Sofia accuses Skopje of having contradictory entry rules

Sofia accuses Skopje of having contradictory entry rules |

North Macedonia has contradictory entry rules, said Bulgarian Foreign Minister Ivan Kondov in reaction to the recent refusal to let Bulgarian MEP Andrey Kovatchev (EPP) into the country.

On Tuesday, North Macedonia’s Ambassador to Bulgaria, Agneza Rusi Popovska was summoned to discuss the incident.

“It is noticeable that the explanation of Ambassador Popovska and the announcement of the Ministry of Foreign Affairs of North Macedonia differ from the official documents handed over by the border authorities,” Kondov said on Wednesday.

“The thesis presented by them that Kovatchev was almost certainly an indirect damage to some other persons who posed a threat to public order is, to put it mildly, untenable,” he added.

Bulgarian MEP Andrey Kovachev and four other people who went to celebrate in one of the Bulgarian military cemeteries in North Macedonia on 6 May were stopped at a checkpoint by the Macedonian authorities. The minister explained that the celebration is traditional, and so far, there have been no problems or controversy.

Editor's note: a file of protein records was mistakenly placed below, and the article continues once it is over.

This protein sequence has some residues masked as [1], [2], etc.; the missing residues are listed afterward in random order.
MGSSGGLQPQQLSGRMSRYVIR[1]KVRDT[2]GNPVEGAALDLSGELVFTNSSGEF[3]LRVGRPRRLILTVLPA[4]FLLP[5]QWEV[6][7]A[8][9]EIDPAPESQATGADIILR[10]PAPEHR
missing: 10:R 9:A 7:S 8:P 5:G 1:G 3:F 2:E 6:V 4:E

The Macedonian Ministry of Internal Affairs said, “Due to non-fulfilment of the conditions for entry into the Republic of Macedonia, according to the Law on Foreigners, the entry of five citizens of the Republic of Bulgaria has been suspended.”

They added that “The Macedonian police will not allow, neither now nor in the future, anyone to violate public order and tranquillity and to insult and denigrate the citizens and the state. Such persons will not be allowed to enter the territory of the state.”

It was subsequently reported that Kovacec was not considered a person of risk, but that others in his group were, which is why such a decision was taken.

Bulgaria claims, however, that those trying to cross the border were on a prohibited list, and they asked the list be made public.

He also reminded that the government in Skopje should form public support for including Bulgarians in the country’s Constitution, as per an agreement for Bulgaria to lift its veto on North Macedonia’s EU accession.

“We want to see our neighbour in the EU, but it depends on their actions,” Kondov said.

(Krassen Nikolov |

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